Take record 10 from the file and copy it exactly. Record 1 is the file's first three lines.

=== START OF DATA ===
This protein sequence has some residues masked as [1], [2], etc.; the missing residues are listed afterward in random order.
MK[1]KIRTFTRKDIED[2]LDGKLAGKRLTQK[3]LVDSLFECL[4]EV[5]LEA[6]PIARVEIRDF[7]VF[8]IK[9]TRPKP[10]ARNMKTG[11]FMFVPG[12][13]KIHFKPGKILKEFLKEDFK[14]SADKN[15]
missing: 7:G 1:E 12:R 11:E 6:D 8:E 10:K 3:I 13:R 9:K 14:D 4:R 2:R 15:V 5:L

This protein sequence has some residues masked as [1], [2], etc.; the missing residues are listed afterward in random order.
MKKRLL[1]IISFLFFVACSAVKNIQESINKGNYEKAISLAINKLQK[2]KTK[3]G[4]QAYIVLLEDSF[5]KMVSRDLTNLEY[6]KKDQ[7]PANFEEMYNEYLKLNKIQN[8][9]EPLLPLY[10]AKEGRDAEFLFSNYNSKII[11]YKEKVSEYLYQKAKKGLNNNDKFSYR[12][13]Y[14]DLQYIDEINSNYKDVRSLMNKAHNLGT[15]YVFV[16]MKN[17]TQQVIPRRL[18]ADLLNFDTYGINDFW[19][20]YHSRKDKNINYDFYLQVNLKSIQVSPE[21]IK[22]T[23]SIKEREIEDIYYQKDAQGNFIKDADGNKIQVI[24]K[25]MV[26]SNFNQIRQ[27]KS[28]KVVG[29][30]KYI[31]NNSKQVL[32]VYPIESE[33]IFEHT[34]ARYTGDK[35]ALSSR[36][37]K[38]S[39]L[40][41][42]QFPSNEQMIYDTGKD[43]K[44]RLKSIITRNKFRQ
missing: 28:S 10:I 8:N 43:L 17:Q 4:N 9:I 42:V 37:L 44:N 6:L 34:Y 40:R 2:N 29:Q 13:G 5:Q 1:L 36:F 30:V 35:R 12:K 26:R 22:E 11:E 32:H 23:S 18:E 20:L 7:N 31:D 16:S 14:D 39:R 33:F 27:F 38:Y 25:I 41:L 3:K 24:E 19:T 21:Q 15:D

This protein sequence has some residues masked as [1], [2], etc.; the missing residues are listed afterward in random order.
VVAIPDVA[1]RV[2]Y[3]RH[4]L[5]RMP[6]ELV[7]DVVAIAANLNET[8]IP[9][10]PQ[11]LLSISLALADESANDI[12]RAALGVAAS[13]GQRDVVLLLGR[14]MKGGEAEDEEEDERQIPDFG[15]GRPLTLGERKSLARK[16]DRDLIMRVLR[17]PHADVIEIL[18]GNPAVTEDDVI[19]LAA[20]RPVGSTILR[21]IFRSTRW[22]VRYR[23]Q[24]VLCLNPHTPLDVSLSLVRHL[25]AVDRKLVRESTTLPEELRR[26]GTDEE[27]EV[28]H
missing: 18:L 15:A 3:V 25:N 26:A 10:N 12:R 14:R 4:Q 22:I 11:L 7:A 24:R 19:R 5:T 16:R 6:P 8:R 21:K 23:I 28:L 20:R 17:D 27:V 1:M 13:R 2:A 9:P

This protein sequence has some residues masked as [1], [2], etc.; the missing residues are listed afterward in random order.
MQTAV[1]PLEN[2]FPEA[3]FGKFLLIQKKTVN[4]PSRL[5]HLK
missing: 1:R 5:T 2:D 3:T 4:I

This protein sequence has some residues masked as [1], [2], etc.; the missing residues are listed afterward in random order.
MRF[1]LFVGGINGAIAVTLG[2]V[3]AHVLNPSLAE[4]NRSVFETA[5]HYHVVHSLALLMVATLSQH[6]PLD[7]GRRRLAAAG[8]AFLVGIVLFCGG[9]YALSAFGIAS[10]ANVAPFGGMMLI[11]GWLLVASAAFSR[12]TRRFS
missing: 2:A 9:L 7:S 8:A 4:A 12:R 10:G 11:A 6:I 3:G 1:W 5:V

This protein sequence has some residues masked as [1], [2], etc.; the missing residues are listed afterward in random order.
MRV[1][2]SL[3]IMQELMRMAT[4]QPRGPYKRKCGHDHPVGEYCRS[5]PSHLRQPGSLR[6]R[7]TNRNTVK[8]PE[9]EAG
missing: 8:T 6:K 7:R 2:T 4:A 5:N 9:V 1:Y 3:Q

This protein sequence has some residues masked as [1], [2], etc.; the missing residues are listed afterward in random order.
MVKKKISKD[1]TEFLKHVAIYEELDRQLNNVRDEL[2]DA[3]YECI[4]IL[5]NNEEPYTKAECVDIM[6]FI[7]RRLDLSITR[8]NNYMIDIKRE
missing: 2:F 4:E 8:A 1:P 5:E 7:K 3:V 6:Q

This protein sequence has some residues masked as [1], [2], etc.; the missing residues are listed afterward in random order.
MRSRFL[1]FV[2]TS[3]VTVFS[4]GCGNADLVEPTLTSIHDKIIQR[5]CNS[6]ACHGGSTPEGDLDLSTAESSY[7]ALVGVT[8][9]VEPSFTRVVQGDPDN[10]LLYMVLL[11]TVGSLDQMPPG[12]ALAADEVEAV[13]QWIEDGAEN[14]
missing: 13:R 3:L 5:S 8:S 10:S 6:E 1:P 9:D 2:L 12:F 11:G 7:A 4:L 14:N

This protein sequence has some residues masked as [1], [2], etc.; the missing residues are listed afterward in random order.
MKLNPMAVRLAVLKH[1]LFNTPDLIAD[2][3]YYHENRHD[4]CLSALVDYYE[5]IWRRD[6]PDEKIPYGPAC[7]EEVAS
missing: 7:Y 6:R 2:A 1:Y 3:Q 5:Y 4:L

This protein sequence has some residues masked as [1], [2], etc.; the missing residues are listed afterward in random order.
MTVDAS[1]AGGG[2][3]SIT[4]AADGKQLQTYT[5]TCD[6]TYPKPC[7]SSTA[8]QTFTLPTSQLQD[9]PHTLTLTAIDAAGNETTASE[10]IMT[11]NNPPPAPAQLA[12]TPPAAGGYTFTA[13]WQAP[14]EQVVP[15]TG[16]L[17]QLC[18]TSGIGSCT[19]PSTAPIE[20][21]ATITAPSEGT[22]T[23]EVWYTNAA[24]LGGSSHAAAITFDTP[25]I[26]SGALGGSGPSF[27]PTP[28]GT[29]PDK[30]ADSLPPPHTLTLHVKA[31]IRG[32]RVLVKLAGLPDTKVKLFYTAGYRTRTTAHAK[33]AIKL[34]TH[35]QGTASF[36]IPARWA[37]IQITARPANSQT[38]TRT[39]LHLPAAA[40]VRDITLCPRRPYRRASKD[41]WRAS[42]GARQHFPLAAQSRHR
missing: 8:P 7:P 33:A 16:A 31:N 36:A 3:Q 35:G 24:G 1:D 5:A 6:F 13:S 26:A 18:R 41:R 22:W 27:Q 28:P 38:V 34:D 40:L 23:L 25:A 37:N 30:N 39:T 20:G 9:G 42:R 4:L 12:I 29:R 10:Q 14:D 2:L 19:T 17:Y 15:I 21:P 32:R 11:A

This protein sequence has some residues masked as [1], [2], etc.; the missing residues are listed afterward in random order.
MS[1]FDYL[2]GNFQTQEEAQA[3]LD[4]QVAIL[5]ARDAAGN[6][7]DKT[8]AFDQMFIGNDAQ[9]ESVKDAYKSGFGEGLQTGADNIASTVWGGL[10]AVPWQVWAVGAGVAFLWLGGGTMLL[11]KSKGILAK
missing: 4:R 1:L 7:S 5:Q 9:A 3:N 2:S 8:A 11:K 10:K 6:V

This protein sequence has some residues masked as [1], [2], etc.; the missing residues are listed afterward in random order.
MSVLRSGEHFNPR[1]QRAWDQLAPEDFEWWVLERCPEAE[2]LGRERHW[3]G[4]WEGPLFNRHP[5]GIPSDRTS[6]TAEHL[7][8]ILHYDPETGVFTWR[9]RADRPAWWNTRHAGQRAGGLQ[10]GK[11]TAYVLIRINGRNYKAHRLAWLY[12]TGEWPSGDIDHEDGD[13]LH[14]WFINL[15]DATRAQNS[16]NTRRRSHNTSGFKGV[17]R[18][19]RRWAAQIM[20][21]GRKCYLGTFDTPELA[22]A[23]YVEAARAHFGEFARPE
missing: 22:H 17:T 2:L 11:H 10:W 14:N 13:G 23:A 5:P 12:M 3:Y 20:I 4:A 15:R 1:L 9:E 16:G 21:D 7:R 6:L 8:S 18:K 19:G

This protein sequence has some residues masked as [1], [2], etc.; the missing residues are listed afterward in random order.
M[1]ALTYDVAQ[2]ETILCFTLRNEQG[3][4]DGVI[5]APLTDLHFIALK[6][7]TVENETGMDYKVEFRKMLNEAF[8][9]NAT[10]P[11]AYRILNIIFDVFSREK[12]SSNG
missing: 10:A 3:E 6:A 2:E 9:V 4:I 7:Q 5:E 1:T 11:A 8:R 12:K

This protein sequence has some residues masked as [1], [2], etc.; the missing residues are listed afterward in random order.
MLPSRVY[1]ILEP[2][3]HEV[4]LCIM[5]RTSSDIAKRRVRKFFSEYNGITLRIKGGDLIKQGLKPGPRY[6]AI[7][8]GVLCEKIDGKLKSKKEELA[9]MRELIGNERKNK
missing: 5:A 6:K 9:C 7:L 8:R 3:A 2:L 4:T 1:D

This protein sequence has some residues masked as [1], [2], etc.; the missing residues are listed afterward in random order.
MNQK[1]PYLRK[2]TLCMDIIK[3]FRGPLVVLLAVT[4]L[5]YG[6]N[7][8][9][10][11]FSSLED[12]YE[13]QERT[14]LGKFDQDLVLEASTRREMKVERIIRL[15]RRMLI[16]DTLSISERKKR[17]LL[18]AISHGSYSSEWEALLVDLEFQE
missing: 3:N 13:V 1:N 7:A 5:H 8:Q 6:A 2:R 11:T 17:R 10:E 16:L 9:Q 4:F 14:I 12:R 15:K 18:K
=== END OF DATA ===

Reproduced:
This protein sequence has some residues masked as [1], [2], etc.; the missing residues are listed afterward in random order.
MTVDAS[1]AGGG[2][3]SIT[4]AADGKQLQTYT[5]TCD[6]TYPKPC[7]SSTA[8]QTFTLPTSQLQD[9]PHTLTLTAIDAAGNETTASE[10]IMT[11]NNPPPAPAQLA[12]TPPAAGGYTFTA[13]WQAP[14]EQVVP[15]TG[16]L[17]QLC[18]TSGIGSCT[19]PSTAPIE[20][21]ATITAPSEGT[22]T[23]EVWYTNAA[24]LGGSSHAAAITFDTP[25]I[26]SGALGGSGPSF[27]PTP[28]GT[29]PDK[30]ADSLPPPHTLTLHVKA[31]IRG[32]RVLVKLAGLPDTKVKLFYTAGYRTRTTAHAK[33]AIKL[34]TH[35]QGTASF[36]IPARWA[37]IQITARPANSQT[38]TRT[39]LHLPAAA[40]VRDITLCPRRPYRRASKD[41]WRAS[42]GARQHFPLAAQSRHR
missing: 8:P 7:P 33:A 16:A 31:N 36:A 3:Q 35:G 24:G 1:D 5:A 6:F 13:S 26:A 18:R 41:R 22:W 27:Q 28:P 38:V 34:D 40:L 23:L 25:A 37:N 30:N 39:T 20:G 9:G 42:R 4:L 12:I 29:R 10:Q 14:D 2:L 19:T 17:Y 15:I 21:P 32:R 11:A